Take the 2-minute tour ×
Stack Overflow is a question and answer site for professional and enthusiast programmers. It's 100% free.

Using code from http://ideone.com/5MHVz I am curious how is it possible that I can bind a lambda function (inline) to a C style function pointer but I cannot do this with a class function even if there is no state involved. It must be some fundamental difference but I don't understand how lambda binding is possible in this case then (there is a conceptual this to lambda generated code also). Is there a workaround ?

Code bellow:

#include <iostream>
#include <functional>
using namespace std;

typedef int (*http_cb) (int*);

struct http_parser_settings {
  http_cb      on_message_begin;

class HttpParser
  int OnMessageBegin(int* val){}

    http_parser_settings settings;
    //settings.on_message_begin = std::bind(&HttpParser::OnMessageBegin, this, std::placeholders::_1); -- this one does not compile
   settings.on_message_begin = [](int* p){ return 0;};

int main() {

share|improve this question

2 Answers 2

up vote 3 down vote accepted

Non-capturing lambdas can be converted to function pointers. They're essentially free functions, so there's no problem.

share|improve this answer
As long as you are not using MSVC2010. –  Steve-o Oct 10 '12 at 14:29
@Steve-o Yes, but they implemented the required functionality in VS11 –  Ghita Oct 10 '12 at 14:31

You can store lamdas in std::function objects even in MSVC2010, so there must be a way to get a raw function pointer. I've never delved into the details of how it works, but have certainly used this feature before.

share|improve this answer
Why would you need a function pointer to store something in a std::function? There should really be no problem with storing functors in std::function –  Grizzly Oct 10 '12 at 17:02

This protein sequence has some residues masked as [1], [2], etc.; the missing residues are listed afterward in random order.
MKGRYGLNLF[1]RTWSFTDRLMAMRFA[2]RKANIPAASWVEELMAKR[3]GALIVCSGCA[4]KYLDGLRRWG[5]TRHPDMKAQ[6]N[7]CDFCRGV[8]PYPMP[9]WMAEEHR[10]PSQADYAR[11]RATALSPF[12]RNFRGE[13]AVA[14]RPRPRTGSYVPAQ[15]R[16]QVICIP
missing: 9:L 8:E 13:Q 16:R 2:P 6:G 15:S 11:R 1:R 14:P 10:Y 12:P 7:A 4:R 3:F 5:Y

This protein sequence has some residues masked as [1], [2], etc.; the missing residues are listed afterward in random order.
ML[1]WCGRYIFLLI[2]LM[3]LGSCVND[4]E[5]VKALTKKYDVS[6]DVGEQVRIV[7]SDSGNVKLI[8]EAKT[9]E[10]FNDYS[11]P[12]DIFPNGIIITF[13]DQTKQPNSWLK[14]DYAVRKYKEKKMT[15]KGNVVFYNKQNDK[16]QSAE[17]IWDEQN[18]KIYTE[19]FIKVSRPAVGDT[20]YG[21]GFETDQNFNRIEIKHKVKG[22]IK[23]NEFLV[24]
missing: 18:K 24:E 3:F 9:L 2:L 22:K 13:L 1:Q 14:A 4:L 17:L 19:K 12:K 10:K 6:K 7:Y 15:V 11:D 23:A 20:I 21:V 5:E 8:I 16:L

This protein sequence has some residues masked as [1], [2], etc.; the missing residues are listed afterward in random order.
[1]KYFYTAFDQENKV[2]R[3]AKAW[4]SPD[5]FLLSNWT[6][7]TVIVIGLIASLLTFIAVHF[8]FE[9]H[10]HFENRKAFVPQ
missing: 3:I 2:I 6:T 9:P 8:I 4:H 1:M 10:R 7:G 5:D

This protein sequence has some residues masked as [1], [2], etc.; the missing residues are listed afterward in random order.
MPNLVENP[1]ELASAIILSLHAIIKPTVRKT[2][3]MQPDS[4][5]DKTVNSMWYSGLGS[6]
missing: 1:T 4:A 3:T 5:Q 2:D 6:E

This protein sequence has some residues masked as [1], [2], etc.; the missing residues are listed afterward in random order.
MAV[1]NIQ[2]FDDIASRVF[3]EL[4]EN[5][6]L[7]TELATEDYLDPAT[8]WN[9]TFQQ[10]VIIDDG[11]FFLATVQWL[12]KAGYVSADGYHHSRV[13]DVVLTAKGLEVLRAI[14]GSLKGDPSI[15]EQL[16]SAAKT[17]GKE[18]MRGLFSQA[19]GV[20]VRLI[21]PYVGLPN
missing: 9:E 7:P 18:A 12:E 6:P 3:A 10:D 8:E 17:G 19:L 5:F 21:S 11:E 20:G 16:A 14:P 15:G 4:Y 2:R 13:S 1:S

But a functor such as std::function is merely a wrapper around a function pointer. Isn't it? –  Coder_Dan Oct 10 '12 at 17:13
It really isn't. It's a wrapper around any kind of callable entity (which means function pointers or functor objects). And a Functor is a callable object which has really nothing to do with a function pointer (the most important differences being that it can have (non static) state and that the call to operator() can potentially be inlined). –  Grizzly Oct 10 '12 at 17:18
@Grizzy, this is intriguing, if a little off-track! I had assumed that if I declared say: std::function<void (const CRect &)>, then I was templating the std::function on a function-pointer type, and it would store a pointer to the function that I passed it. On stepping through the code in the VS2010 debugger however, it appears that when templating on "void (const CRect &)", that the template type is actually a class. This then allows lamdas with captured data to be stored in the std::function. Well, I guess I've learnt something new. –  Coder_Dan Oct 11 '12 at 12:15

Your Answer


By posting your answer, you agree to the privacy policy and terms of service.

Not the answer you're looking for? Browse other questions tagged or ask your own question.